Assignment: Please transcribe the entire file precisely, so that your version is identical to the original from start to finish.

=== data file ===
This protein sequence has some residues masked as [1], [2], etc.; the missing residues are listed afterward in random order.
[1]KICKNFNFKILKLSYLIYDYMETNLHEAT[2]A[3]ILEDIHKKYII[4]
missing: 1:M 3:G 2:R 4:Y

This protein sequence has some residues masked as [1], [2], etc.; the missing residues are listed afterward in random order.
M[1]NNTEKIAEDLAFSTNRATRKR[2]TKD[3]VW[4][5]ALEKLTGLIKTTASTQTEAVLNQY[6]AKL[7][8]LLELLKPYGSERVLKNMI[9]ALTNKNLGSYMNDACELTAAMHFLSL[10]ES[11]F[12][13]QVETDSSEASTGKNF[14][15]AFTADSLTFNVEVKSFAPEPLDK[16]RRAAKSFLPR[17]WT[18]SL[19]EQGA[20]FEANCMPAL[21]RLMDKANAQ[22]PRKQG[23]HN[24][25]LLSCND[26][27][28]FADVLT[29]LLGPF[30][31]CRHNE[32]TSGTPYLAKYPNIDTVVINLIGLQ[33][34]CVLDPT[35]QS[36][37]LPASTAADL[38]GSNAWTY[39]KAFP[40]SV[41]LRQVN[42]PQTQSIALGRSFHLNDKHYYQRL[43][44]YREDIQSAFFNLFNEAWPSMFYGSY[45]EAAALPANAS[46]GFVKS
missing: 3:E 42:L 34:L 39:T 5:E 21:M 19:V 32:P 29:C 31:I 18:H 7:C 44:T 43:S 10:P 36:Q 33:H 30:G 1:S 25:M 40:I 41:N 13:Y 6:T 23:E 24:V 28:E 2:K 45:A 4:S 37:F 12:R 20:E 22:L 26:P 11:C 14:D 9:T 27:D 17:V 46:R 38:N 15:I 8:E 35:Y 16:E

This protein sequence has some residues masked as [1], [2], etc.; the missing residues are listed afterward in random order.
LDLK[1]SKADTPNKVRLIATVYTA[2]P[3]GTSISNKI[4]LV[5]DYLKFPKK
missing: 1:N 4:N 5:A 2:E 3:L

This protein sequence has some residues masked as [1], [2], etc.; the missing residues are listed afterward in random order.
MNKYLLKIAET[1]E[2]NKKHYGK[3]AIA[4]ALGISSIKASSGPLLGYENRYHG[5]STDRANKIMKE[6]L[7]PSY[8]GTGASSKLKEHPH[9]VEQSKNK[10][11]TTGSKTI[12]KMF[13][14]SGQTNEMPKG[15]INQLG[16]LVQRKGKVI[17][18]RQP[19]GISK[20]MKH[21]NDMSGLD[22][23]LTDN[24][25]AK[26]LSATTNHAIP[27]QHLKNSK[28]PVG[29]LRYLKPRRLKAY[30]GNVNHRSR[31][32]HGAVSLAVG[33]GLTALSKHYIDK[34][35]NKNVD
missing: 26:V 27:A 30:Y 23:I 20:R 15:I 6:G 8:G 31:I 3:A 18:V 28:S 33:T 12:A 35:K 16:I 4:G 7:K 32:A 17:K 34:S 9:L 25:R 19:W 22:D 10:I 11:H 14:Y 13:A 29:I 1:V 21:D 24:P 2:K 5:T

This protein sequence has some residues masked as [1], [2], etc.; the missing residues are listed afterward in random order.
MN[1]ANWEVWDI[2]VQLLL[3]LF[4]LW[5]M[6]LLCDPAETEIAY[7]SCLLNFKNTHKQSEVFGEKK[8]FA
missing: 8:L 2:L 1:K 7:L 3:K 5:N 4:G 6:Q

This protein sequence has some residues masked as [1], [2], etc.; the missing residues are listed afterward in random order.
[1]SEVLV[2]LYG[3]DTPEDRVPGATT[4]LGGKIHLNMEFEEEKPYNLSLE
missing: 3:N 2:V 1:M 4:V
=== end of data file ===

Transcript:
This protein sequence has some residues masked as [1], [2], etc.; the missing residues are listed afterward in random order.
[1]KICKNFNFKILKLSYLIYDYMETNLHEAT[2]A[3]ILEDIHKKYII[4]
missing: 1:M 3:G 2:R 4:Y

This protein sequence has some residues masked as [1], [2], etc.; the missing residues are listed afterward in random order.
M[1]NNTEKIAEDLAFSTNRATRKR[2]TKD[3]VW[4][5]ALEKLTGLIKTTASTQTEAVLNQY[6]AKL[7][8]LLELLKPYGSERVLKNMI[9]ALTNKNLGSYMNDACELTAAMHFLSL[10]ES[11]F[12][13]QVETDSSEASTGKNF[14][15]AFTADSLTFNVEVKSFAPEPLDK[16]RRAAKSFLPR[17]WT[18]SL[19]EQGA[20]FEANCMPAL[21]RLMDKANAQ[22]PRKQG[23]HN[24][25]LLSCND[26][27][28]FADVLT[29]LLGPF[30][31]CRHNE[32]TSGTPYLAKYPNIDTVVINLIGLQ[33][34]CVLDPT[35]QS[36][37]LPASTAADL[38]GSNAWTY[39]KAFP[40]SV[41]LRQVN[42]PQTQSIALGRSFHLNDKHYYQRL[43][44]YREDIQSAFFNLFNEAWPSMFYGSY[45]EAAALPANAS[46]GFVKS
missing: 3:E 42:L 34:L 39:T 5:E 21:M 19:V 32:P 29:C 31:I 18:H 7:C 44:T 43:S 10:P 36:Q 33:H 30:G 1:S 25:M 40:I 41:N 13:Y 6:T 23:E 24:V 28:E 2:K 45:A 4:S 37:F 12:R 20:E 22:L 26:P 11:C 14:D 9:T 27:D 17:V 46:R 38:N 15:I 8:E 35:Y 16:E

This protein sequence has some residues masked as [1], [2], etc.; the missing residues are listed afterward in random order.
LDLK[1]SKADTPNKVRLIATVYTA[2]P[3]GTSISNKI[4]LV[5]DYLKFPKK
missing: 1:N 4:N 5:A 2:E 3:L

This protein sequence has some residues masked as [1], [2], etc.; the missing residues are listed afterward in random order.
MNKYLLKIAET[1]E[2]NKKHYGK[3]AIA[4]ALGISSIKASSGPLLGYENRYHG[5]STDRANKIMKE[6]L[7]PSY[8]GTGASSKLKEHPH[9]VEQSKNK[10][11]TTGSKTI[12]KMF[13][14]SGQTNEMPKG[15]INQLG[16]LVQRKGKVI[17][18]RQP[19]GISK[20]MKH[21]NDMSGLD[22][23]LTDN[24][25]AK[26]LSATTNHAIP[27]QHLKNSK[28]PVG[29]LRYLKPRRLKAY[30]GNVNHRSR[31][32]HGAVSLAVG[33]GLTALSKHYIDK[34][35]NKNVD
missing: 26:V 27:A 30:Y 23:I 20:R 15:I 6:G 8:G 31:I 3:A 18:V 28:S 33:T 12:A 35:K 16:I 4:G 7:K 32:A 17:K 34:S 9:L 25:R 19:W 22:D 10:I 11:H 14:Y 13:A 29:I 1:V 21:D 24:P 2:K 5:T

This protein sequence has some residues masked as [1], [2], etc.; the missing residues are listed afterward in random order.
MN[1]ANWEVWDI[2]VQLLL[3]LF[4]LW[5]M[6]LLCDPAETEIAY[7]SCLLNFKNTHKQSEVFGEKK[8]FA
missing: 8:L 2:L 1:K 7:L 3:K 5:N 4:G 6:Q

This protein sequence has some residues masked as [1], [2], etc.; the missing residues are listed afterward in random order.
[1]SEVLV[2]LYG[3]DTPEDRVPGATT[4]LGGKIHLNMEFEEEKPYNLSLE
missing: 3:N 2:V 1:M 4:V